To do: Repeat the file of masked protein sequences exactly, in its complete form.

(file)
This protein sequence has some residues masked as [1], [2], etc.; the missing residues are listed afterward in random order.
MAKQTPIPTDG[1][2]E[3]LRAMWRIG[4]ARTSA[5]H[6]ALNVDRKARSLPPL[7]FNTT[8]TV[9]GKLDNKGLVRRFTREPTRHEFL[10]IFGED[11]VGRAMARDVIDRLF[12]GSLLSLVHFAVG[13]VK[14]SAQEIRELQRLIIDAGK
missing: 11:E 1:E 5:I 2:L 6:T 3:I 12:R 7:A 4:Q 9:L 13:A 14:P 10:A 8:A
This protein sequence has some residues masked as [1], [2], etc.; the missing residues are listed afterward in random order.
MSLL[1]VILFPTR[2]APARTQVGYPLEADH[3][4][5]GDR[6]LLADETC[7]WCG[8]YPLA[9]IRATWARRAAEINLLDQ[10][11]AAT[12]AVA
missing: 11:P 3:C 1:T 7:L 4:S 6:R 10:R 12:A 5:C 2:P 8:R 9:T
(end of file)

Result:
This protein sequence has some residues masked as [1], [2], etc.; the missing residues are listed afterward in random order.
MAKQTPIPTDG[1][2]E[3]LRAMWRIG[4]ARTSA[5]H[6]ALNVDRKARSLPPL[7]FNTT[8]TV[9]GKLDNKGLVRRFTREPTRHEFL[10]IFGED[11]VGRAMARDVIDRLF[12]GSLLSLVHFAVG[13]VK[14]SAQEIRELQRLIIDAGK
missing: 11:E 1:E 5:I 2:L 6:T 3:I 12:R 7:A 4:Q 9:L 13:A 14:P 10:A 8:A
This protein sequence has some residues masked as [1], [2], etc.; the missing residues are listed afterward in random order.
MSLL[1]VILFPTR[2]APARTQVGYPLEADH[3][4][5]GDR[6]LLADETC[7]WCG[8]YPLA[9]IRATWARRAAEINLLDQ[10][11]AAT[12]AVA
missing: 11:P 3:C 1:T 7:L 4:S 6:R 10:R 12:A 5:C 2:P 8:R 9:T